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A novel therapeutic approach for the treatment of SCA3

Written by Larissa Nitschke Edited by Dr. Gülin Öz Researchers in the Netherlands uncover a new way to treat SCA3 Upon receiving a conclusive diagnosis of Spinocerebellar Ataxia (SCA), hundreds of questions can appear in a patient’s mind: What is Spinocerebellar Ataxia? Why am I affected? How will my symptoms Read More…

ASOs clear toxic protein from cells, reducing ataxia in SCA2 mice

Written by Anna Cook and Dr. Alanna Watt Edited by Dr. Vitaliy V. Bondar Scientists uncover a promising therapeutic avenue to treat spinocerebellar ataxia type 2 (SCA2). Spinocerebellar ataxia type 2 (SCA2) is a progressive ataxia caused by a mutation in the ATXN2 gene. This mutation causes a tract of the amino Read More…

DNA Damage Repair: A New SCA Disease Paradigm

Written by Dr. Laura Bowie Edited by Dr. Hayley McLoughlin Researchers use genetics to find new pathways that impact the onset of polyglutamine disease symptoms The cells of the human body are complex little machines, specifically evolved to fulfill certain roles. Brain cells, or neurons, act differently from skin cells, which, in Read More…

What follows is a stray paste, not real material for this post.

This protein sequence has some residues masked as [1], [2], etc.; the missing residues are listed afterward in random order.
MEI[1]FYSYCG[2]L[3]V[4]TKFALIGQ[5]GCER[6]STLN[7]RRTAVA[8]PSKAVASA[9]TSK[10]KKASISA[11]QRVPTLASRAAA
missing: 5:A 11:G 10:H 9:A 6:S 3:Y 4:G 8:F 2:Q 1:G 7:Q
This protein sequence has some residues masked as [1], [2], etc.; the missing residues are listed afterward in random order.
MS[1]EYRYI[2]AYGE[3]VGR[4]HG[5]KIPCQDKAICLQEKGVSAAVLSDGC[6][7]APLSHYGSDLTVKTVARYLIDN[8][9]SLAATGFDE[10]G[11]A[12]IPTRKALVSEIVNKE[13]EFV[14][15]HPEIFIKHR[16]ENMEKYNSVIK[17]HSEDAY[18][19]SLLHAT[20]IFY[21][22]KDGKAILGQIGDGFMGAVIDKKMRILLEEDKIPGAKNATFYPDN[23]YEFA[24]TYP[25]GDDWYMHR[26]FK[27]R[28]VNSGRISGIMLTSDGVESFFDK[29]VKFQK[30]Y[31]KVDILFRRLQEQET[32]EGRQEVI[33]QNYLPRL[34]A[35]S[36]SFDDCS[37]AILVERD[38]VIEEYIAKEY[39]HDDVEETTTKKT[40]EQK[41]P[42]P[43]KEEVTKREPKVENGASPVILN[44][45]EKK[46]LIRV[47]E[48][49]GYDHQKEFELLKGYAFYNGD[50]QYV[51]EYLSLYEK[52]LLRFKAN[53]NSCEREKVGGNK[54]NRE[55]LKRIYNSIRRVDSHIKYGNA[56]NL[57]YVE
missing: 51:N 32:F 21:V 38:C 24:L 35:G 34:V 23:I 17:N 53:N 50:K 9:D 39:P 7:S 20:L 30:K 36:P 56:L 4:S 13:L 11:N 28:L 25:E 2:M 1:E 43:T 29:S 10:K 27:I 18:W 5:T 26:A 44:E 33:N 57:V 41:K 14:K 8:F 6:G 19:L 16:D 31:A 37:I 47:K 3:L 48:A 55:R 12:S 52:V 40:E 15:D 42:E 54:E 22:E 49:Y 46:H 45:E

Connecting the dots between genetics and disease in SCA13

Written by Dr. David D. Bushart  Edited by Dr. Carolyn J. Adamski How one research group worked to identify previously unknown causes of SCA13, and what we can learn from their strategy. With so many different causes of cerebellar ataxia, how are doctors able to make an accurate diagnosis? This is Read More…

Molecular Mechanism behind Purkinje Cell Toxicity in SCA1 Uncovered

Written by Dr. Chandrakanth Edamakanti   Edited by Dr. Hayley McLoughlin Recent study decodes the protein signature of toxic Purkinje cells, finding that Purkinje cell mTORC1 signaling is impaired in SCA1. Spinocerebellar ataxia type 1 (SCA1) is a late onset cerebellar neurodegenerative disorder caused by a mutation (in this case, an Read More…

The Discovery of SCA8

Written by Dr. Hannah K Shorrock Edited by Dr. Judit M Perez Ortiz How one team uncovered the first SCA known to be caused by a CTG repeat expansion mutation Identifying the gene that causes a type of ataxia not only gives patients and their families a clearer diagnosis and prognosis, Read More…

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